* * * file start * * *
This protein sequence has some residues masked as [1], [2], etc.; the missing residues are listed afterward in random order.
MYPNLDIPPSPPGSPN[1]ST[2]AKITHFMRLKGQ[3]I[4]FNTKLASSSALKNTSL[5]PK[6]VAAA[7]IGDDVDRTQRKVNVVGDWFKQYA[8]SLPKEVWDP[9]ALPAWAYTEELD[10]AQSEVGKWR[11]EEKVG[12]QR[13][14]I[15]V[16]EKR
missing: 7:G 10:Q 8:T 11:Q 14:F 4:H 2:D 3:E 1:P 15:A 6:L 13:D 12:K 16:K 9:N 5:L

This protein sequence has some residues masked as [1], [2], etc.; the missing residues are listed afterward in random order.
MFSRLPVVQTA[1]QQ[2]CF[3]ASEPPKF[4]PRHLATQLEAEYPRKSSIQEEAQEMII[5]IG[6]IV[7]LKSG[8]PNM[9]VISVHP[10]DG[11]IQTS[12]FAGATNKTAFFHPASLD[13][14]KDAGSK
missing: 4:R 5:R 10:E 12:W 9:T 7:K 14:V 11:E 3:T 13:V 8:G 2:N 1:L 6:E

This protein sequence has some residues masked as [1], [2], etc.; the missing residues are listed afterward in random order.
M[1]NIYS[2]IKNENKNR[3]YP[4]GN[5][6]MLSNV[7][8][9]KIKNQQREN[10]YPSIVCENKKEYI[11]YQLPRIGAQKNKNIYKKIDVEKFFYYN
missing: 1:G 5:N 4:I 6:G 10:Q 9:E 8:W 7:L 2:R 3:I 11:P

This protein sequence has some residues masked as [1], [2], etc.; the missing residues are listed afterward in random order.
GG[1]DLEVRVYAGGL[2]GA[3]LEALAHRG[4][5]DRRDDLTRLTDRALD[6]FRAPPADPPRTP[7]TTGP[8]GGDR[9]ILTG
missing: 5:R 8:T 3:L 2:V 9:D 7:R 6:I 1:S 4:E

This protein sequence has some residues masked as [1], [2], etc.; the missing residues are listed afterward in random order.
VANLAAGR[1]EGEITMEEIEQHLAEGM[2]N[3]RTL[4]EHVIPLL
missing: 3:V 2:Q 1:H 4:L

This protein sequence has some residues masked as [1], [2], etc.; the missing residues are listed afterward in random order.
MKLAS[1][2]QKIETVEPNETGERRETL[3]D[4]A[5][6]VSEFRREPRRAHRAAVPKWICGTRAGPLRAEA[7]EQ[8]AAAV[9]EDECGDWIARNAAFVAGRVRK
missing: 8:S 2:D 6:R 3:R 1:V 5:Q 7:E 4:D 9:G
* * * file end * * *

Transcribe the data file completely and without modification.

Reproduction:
This protein sequence has some residues masked as [1], [2], etc.; the missing residues are listed afterward in random order.
MYPNLDIPPSPPGSPN[1]ST[2]AKITHFMRLKGQ[3]I[4]FNTKLASSSALKNTSL[5]PK[6]VAAA[7]IGDDVDRTQRKVNVVGDWFKQYA[8]SLPKEVWDP[9]ALPAWAYTEELD[10]AQSEVGKWR[11]EEKVG[12]QR[13][14]I[15]V[16]EKR
missing: 7:G 10:Q 8:T 11:Q 14:F 4:H 2:D 3:E 1:P 15:A 6:L 13:D 12:K 16:K 9:N 5:L

This protein sequence has some residues masked as [1], [2], etc.; the missing residues are listed afterward in random order.
MFSRLPVVQTA[1]QQ[2]CF[3]ASEPPKF[4]PRHLATQLEAEYPRKSSIQEEAQEMII[5]IG[6]IV[7]LKSG[8]PNM[9]VISVHP[10]DG[11]IQTS[12]FAGATNKTAFFHPASLD[13][14]KDAGSK
missing: 4:R 5:R 10:E 12:W 9:T 7:K 14:V 11:E 3:T 13:V 8:G 2:N 1:L 6:E

This protein sequence has some residues masked as [1], [2], etc.; the missing residues are listed afterward in random order.
M[1]NIYS[2]IKNENKNR[3]YP[4]GN[5][6]MLSNV[7][8][9]KIKNQQREN[10]YPSIVCENKKEYI[11]YQLPRIGAQKNKNIYKKIDVEKFFYYN
missing: 1:G 5:N 4:I 6:G 10:Q 9:E 8:W 7:L 2:R 3:I 11:P

This protein sequence has some residues masked as [1], [2], etc.; the missing residues are listed afterward in random order.
GG[1]DLEVRVYAGGL[2]GA[3]LEALAHRG[4][5]DRRDDLTRLTDRALD[6]FRAPPADPPRTP[7]TTGP[8]GGDR[9]ILTG
missing: 5:R 8:T 3:L 2:V 9:D 7:R 6:I 1:S 4:E

This protein sequence has some residues masked as [1], [2], etc.; the missing residues are listed afterward in random order.
VANLAAGR[1]EGEITMEEIEQHLAEGM[2]N[3]RTL[4]EHVIPLL
missing: 3:V 2:Q 1:H 4:L

This protein sequence has some residues masked as [1], [2], etc.; the missing residues are listed afterward in random order.
MKLAS[1][2]QKIETVEPNETGERRETL[3]D[4]A[5][6]VSEFRREPRRAHRAAVPKWICGTRAGPLRAEA[7]EQ[8]AAAV[9]EDECGDWIARNAAFVAGRVRK
missing: 8:S 2:D 6:R 3:R 1:V 5:Q 7:E 4:D 9:G